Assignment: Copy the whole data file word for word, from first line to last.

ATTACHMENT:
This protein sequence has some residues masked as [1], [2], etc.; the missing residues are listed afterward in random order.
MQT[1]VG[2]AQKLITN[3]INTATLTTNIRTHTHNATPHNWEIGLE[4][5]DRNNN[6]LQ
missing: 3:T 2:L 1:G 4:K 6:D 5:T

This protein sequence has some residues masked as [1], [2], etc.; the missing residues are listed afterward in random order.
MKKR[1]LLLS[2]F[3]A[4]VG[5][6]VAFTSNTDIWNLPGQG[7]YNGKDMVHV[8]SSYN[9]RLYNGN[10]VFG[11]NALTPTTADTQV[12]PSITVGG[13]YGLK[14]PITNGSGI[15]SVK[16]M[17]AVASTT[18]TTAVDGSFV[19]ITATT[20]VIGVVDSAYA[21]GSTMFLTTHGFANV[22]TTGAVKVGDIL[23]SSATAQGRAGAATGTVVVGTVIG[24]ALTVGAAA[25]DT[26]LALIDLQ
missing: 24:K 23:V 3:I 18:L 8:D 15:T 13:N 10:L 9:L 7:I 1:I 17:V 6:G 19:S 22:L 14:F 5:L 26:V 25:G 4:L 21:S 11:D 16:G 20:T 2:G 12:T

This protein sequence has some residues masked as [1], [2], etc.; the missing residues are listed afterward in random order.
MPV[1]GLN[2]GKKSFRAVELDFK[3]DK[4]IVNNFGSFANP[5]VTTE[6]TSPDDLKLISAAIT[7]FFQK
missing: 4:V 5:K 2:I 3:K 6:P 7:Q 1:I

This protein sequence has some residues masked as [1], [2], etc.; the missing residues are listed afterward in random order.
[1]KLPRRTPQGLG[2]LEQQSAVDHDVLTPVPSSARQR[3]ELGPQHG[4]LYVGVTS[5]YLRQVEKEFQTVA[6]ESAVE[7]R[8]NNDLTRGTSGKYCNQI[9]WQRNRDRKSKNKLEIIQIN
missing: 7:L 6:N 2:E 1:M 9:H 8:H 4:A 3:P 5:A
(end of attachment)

This protein sequence has some residues masked as [1], [2], etc.; the missing residues are listed afterward in random order.
MQT[1]VG[2]AQKLITN[3]INTATLTTNIRTHTHNATPHNWEIGLE[4][5]DRNNN[6]LQ
missing: 3:T 2:L 1:G 4:K 6:D 5:T

This protein sequence has some residues masked as [1], [2], etc.; the missing residues are listed afterward in random order.
MKKR[1]LLLS[2]F[3]A[4]VG[5][6]VAFTSNTDIWNLPGQG[7]YNGKDMVHV[8]SSYN[9]RLYNGN[10]VFG[11]NALTPTTADTQV[12]PSITVGG[13]YGLK[14]PITNGSGI[15]SVK[16]M[17]AVASTT[18]TTAVDGSFV[19]ITATT[20]VIGVVDSAYA[21]GSTMFLTTHGFANV[22]TTGAVKVGDIL[23]SSATAQGRAGAATGTVVVGTVIG[24]ALTVGAAA[25]DT[26]LALIDLQ
missing: 24:K 23:V 3:I 18:L 8:D 15:T 13:N 10:L 9:L 7:I 1:I 17:V 6:G 19:S 22:L 14:F 5:L 26:V 25:G 4:L 21:S 11:D 16:G 20:T 2:G 12:T

This protein sequence has some residues masked as [1], [2], etc.; the missing residues are listed afterward in random order.
MPV[1]GLN[2]GKKSFRAVELDFK[3]DK[4]IVNNFGSFANP[5]VTTE[6]TSPDDLKLISAAIT[7]FFQK
missing: 4:V 5:K 2:I 3:K 6:P 7:Q 1:I

This protein sequence has some residues masked as [1], [2], etc.; the missing residues are listed afterward in random order.
[1]KLPRRTPQGLG[2]LEQQSAVDHDVLTPVPSSARQR[3]ELGPQHG[4]LYVGVTS[5]YLRQVEKEFQTVA[6]ESAVE[7]R[8]NNDLTRGTSGKYCNQI[9]WQRNRDRKSKNKLEIIQIN
missing: 7:L 6:N 2:E 1:M 9:H 8:H 4:A 3:P 5:A